Our Year of Living Dangerously | Heron

Minding My P’s . . . 

By Sheryl Heron
Heron is professor of emergency medicine and associate dean for community engagement, equity, and inclusion.

I call it the peril of the p’s: pandemic, police brutality, protests, and politics—and they collided to make 2020, for me, a painful year yet one that fostered deep reflection.  

Here are the hats I wear. I am a professor and an associate dean; a vice chair of faculty equity, engagement, and empowerment for emergency medicine; and associate director of education at Emory’s Injury Prevention Research Center. I am a healer and stand for fairness. That’s what those long titles of mine come down to in the end. 

March 2020. More than a year in now, we all are choosing what to remember. The most startling recollection I have from that month, perhaps one that is universally shared, was that life would never be the same. 

One irony is that, as the country was beginning to shut down, I and colleagues from the School of Medicine and Emory’s Center for Contemplative Science and Compassion-based Ethics had returned from a charrette on cognitively based compassion training.

With the entire world at a reckoning based on those four p’s, small steps such as compassion training seemed both desperately needed and wholly inadequate.

As an emergency medicine physician who works clinically at Grady, I saw firsthand the trauma, tragedy, and fear associated with putting ourselves on the front lines. We were caring for patients with a still-mysterious illness that could be deadly to them, to their loved ones and associates, and to us—their doctors. 

Patients were arriving in increasing numbers with the red flags tied to COVID-19: fever, cough, and shortness of breath. These patients were appropriately placed in an isolation room. But others came with abdominal pain and diarrhea and were not isolated; we hadn’t yet learned that these too were symptoms of COVID.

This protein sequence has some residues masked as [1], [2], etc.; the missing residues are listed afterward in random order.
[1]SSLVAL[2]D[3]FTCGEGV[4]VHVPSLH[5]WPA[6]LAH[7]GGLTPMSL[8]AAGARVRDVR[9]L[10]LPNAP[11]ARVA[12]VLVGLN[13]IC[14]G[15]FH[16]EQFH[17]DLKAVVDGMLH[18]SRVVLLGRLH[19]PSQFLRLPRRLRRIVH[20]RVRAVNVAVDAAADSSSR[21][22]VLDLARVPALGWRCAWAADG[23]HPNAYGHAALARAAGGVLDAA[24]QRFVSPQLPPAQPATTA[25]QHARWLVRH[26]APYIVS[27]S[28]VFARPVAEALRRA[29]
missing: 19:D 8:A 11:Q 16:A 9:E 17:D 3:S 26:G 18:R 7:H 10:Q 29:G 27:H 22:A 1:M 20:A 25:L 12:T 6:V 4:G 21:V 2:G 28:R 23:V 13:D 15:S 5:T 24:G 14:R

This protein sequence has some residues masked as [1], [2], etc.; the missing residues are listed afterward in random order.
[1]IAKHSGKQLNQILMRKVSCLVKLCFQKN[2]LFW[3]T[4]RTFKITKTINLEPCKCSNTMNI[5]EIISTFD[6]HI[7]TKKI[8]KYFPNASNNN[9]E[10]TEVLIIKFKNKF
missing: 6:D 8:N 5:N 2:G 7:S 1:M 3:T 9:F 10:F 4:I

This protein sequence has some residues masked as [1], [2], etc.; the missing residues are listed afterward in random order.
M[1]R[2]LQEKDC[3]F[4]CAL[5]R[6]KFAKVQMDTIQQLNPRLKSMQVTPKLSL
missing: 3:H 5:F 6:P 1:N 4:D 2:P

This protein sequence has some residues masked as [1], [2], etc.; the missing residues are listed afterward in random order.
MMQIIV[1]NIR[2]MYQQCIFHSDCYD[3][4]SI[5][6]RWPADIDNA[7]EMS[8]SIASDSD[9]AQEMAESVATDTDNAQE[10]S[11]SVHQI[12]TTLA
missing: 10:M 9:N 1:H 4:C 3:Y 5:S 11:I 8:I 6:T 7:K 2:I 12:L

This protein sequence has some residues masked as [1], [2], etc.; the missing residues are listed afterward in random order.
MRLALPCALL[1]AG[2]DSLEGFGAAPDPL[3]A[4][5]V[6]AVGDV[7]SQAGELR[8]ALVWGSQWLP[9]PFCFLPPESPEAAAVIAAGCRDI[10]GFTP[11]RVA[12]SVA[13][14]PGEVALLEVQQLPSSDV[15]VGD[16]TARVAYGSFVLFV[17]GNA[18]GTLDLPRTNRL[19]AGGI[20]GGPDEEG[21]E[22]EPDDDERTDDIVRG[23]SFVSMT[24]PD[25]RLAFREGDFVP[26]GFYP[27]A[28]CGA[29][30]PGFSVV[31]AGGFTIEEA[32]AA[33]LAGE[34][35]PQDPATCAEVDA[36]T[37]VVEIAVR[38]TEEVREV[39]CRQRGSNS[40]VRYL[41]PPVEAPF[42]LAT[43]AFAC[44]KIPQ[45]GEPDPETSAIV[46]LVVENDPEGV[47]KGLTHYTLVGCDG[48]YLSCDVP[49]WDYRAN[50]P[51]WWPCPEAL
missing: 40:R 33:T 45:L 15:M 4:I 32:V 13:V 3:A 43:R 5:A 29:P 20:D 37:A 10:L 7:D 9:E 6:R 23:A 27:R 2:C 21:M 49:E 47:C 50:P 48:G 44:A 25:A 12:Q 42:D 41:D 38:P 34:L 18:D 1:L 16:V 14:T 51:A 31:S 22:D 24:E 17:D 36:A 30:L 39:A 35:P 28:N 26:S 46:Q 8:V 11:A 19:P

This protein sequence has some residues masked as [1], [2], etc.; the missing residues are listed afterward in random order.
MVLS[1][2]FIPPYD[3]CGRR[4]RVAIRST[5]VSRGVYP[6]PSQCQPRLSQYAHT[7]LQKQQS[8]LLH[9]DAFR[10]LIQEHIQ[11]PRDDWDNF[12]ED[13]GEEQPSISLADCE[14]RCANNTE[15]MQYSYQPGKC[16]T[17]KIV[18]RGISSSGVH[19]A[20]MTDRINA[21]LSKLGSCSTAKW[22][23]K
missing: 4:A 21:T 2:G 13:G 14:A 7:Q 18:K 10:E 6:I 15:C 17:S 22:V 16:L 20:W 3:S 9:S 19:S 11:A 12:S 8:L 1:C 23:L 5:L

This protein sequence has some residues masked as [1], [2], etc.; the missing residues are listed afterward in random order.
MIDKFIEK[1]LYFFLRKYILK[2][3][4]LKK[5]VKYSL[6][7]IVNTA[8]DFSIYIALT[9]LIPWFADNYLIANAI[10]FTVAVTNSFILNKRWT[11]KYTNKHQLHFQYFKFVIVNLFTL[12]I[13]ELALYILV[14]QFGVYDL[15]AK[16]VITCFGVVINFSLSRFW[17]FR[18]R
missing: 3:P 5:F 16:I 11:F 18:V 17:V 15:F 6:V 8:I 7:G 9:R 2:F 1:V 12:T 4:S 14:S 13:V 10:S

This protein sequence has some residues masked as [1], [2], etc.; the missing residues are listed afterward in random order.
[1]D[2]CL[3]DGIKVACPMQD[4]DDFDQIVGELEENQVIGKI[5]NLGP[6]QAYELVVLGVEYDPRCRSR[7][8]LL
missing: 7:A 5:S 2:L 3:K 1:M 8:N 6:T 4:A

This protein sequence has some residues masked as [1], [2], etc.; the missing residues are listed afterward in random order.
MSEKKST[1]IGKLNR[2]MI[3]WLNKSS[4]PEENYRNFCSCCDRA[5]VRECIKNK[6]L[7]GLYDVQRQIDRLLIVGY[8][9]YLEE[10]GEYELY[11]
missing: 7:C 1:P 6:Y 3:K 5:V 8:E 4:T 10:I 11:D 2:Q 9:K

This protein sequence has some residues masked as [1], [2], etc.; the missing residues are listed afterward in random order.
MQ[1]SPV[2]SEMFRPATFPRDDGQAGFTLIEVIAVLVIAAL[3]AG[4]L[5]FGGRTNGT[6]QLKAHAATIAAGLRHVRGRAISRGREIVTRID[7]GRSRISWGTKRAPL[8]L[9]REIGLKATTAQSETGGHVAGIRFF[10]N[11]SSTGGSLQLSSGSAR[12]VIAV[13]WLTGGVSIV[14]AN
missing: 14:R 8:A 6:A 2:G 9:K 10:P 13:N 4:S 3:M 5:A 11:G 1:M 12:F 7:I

I vividly remember a patient presenting with diarrhea and abdominal pain. She was being seen in our fast-track area, which meant there was a good chance she would be discharged. Because she had reported no respite from her symptoms, a CT scan of her abdomen was ordered. It captured the bottom part of her lungs and immediately elicited everyone’s concern. She, too, was suspected of having COVID. I saw the fear in my colleague’s eyes as the patient was rushed to an isolation room but not before potentially exposing my colleague and other health care workers, as well as other patients, to the virus. 

As the days advanced, it was a further blow to learn that Black and Brown people bore a higher risk of hospitalization and death. 

So, I took a list I’d always used in my care for
patients and published it, the “Heron 8.” 

We all need these three things: 

*something to do
*someone to love
*something to look forward to (in a word, hope). 

And we all need five communities that carry us through life: community of origin, community of creation, community of neighbors, community of workers, and community of faith.  

Many of my patients are more vulnerable, lacking some of these elements. 

While we, as their doctors, cannot create these essentials out of whole cloth, we can recommit ourselves to combating racial disparities and pushing toward health equity. 

We committed our energies, in the School of Medicine’s wellness working group, to sharing our pain. We explored art, in all its forms, as a balm. As the chair of that group, I recognized the urgency to be vulnerable, to bring forth the realities of the pain we all were feeling.  

So, I shared a spoken word with the wellness working group; it was published in the fall 2020 issue of The Styloid Process, the School of Medicine’s literary magazine created by students. Bringing these words to the forefront of my consciousness helped me regain some of my strength, the strength I needed to keep moving.